To apply for most financial aid─including federal and state student grants, work-study, and loans─you’ll need to complete the Free Application for Federal Student Aid (FAFSA®). Although this financial aid form may seem complex, you’ll find many free resources to help you.
Where to Find the FAFSA
The FAFSA is available online at studentaid.gov. If you need a paper copy, download a PDF at https://studentaid.gov/h/apply-for-aid/fafsa. You can also call 800-433-3243.
Complete the FAFSA online. Complete, submit, and update your application online. It’s the easiest way to fill out the FAFSA and apply for federal aid.
Before You Apply
Complete income tax returns. When completing your FAFSA, you and your family will be able to use your most recent completed tax returns. (For example, when completing your FAFSA early in fall 2022, you’ll use your 2021 tax returns.) On the FAFSA, you can transfer your income data directly from the IRS, making it easier to accurately complete the FAFSA.
Be sure to complete your FAFSA soon after it becomes available on Oct. 1. Filling out your FAFSA as early as possible can help you get a jump on other financial aid applications (state or institutional aid) that may have early deadlines. It also will give you more information earlier about the financial aid you qualify for and help you make an informed decision about which college is the best financial fit for you.
Create an FSA ID. Before you start your FAFSA, you’ll need to create a user ID and password. The FSA ID will be your login for all federal student aid websites. You’ll need to provide your own email address and password. (Parents will create their own account using a different email address and password). Set up your user ID and password before you start your FAFSA. Learn how to create an FSA ID.
Collect documents. See a list of the documents you need to get started.
Completing the Application
Use following tips to make it easier to complete the FAFSA.
Reminders and Resources
- Oct. 1 is the first day you can file the FAFSA. File as close to this date as possible. College, state, and private aid deadlines may be much earlier than federal deadlines. Pay attention to your colleges' priority financial aid deadlines. It’s a good idea to file your FAFSA as early as possible. That way you can get a jump on other financial aid applications (state or institutional aid) that might have earlier deadlines.
- Go to the free government website Completing the FAFSA. It has a detailed question-by-question guide to filling out the FAFSA.
- Get more free help at studentaid.gov.
The IRS Data Retrieval Tool
Save time and effort by using the IRS Data Retrieval Tool. It will transfer your income tax data directly from the IRS to your FAFSA.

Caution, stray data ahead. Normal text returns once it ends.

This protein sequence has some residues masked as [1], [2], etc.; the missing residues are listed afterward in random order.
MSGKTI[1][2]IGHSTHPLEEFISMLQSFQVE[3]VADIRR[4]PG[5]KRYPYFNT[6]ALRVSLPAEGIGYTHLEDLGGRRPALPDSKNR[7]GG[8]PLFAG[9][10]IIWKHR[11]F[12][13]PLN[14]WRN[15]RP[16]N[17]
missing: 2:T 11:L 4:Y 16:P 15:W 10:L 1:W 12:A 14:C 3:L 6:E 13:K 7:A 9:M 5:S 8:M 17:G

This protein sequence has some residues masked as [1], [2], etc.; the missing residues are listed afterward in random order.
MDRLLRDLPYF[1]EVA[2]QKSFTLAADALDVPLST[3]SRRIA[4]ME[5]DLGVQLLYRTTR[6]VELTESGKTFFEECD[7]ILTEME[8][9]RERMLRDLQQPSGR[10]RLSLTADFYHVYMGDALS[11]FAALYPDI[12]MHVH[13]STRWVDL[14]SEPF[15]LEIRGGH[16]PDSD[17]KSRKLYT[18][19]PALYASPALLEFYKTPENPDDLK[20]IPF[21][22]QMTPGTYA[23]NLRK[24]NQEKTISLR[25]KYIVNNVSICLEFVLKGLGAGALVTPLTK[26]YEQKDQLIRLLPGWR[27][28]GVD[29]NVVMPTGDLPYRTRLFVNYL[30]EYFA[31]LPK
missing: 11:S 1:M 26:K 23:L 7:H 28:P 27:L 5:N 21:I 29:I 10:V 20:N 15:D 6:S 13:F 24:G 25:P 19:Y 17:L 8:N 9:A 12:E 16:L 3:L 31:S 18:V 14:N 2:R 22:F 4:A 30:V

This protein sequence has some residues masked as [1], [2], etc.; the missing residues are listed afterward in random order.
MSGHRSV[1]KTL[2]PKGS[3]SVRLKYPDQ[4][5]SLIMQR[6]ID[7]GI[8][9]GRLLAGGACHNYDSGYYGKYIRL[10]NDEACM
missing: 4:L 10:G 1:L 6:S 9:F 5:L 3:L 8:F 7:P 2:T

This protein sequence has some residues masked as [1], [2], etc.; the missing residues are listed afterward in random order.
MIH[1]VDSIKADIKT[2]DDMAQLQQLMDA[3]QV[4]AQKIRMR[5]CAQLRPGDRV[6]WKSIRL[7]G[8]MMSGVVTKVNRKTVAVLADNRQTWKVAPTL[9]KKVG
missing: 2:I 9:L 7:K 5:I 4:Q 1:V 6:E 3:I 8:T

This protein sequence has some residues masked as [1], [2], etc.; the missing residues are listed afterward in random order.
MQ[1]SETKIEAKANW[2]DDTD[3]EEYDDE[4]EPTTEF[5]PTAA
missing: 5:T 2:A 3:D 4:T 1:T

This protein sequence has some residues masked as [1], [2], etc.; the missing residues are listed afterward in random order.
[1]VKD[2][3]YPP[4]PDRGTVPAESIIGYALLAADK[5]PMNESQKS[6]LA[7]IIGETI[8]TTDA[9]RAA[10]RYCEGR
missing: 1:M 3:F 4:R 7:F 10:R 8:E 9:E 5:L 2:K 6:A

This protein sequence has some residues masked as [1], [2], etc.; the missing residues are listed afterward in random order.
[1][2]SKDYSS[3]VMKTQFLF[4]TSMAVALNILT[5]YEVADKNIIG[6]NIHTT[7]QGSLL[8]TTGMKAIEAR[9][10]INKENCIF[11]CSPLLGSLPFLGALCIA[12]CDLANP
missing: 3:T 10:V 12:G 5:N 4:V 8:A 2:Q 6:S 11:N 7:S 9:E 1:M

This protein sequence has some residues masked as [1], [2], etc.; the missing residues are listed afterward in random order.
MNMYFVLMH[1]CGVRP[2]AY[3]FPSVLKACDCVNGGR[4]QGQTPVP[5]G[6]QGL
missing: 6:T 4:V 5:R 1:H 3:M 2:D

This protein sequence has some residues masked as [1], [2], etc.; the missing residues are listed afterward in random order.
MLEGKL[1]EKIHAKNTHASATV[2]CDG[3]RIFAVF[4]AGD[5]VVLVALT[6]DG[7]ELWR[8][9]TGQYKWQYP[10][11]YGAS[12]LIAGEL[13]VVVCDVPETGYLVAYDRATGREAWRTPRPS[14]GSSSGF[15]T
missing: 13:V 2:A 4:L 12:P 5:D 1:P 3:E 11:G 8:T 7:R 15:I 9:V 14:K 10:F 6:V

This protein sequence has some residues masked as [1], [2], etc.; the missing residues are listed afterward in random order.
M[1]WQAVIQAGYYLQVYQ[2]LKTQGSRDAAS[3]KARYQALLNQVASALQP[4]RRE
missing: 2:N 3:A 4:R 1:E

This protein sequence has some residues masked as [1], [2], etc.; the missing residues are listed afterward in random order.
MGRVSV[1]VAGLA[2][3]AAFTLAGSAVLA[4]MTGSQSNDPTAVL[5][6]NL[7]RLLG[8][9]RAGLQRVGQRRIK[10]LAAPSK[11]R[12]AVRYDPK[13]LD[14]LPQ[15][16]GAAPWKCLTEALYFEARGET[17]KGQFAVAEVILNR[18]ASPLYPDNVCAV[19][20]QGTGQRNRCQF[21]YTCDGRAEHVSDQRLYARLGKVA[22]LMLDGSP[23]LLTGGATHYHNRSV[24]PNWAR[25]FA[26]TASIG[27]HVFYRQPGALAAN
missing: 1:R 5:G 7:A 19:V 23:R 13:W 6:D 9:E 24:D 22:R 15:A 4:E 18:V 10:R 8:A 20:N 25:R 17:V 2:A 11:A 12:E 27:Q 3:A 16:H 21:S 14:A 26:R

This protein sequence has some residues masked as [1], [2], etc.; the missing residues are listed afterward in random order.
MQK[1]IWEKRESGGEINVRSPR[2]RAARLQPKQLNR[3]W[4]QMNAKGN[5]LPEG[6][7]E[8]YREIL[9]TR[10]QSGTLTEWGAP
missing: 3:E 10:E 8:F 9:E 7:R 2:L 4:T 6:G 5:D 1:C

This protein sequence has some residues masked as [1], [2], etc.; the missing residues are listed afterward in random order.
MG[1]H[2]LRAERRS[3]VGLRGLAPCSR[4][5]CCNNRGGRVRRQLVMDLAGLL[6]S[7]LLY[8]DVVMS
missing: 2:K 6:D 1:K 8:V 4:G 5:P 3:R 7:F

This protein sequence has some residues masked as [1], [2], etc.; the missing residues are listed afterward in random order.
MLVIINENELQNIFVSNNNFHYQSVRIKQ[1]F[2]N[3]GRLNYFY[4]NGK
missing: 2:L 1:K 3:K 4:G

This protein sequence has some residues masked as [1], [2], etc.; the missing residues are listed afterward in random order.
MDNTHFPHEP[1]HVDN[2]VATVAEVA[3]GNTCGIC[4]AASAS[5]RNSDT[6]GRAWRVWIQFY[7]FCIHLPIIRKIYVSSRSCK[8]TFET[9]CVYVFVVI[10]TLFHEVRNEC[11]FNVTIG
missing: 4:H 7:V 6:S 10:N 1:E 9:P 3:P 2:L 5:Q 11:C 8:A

The FAFSA will ask you a series of questions to determine if you’re eligible to use the IRS Data Retrieval Tool. If you’re eligible and choose to do so, you’ll be transferred from the FAFSA to the IRS website, which will guide you through the transfer of your tax information. When you’re done, you’ll be sent back to your FAFSA. You don’t have to use this too, but it’s advisable to do so. If you have to complete the FAFSA using estimated income tax information, you can always return to the FAFSA at a later date to use the IRS Data Retrieval Tool once you’ve filed your tax forms.
What Happens After You Apply
Once you submit the FAFSA, your family’s financial information will be processed, and your information will be shared with the colleges you listed on the form.
The Student Aid Report (SAR)
After your information is processed, you’ll receive a SAR that contains the data you entered on the FAFSA. If you entered an email address on the FAFSA, you’ll receive an email letting you know your SAR is ready to review on studentaid.gov. If you didn’t enter an email on the FAFSA, you’ll receive a SAR via postal mail. You can also find it online at studentaid.gov.
Review the SAR carefully for errors (the form highlights items that may need attention). Follow directions for making and submitting corrections. Submit corrections promptly so your colleges have the most up-to-date information.
Expected Family Contribution (EFC)
On the front page of the SAR, you'll find a figure called the expected family contribution (EFC). Your EFC is an indicator of your family’s financial strength. It’s sent to your state scholarship agency as well as to the colleges you listed on the FAFSA. They use this number to determine your financial aid award. Learn more about the EFC.
Other Financial Aid Forms
After you complete the FAFSA, make sure you submit any additional financial aid forms your colleges require. For example, some colleges require you to submit the CSS Profile or their own forms.
Help with the FAFSA
If you have questions about the FAFSA or federal financial aid for students in general, you can live chat, email, or call. Find contact information for the Federal Student Aid Information Center here.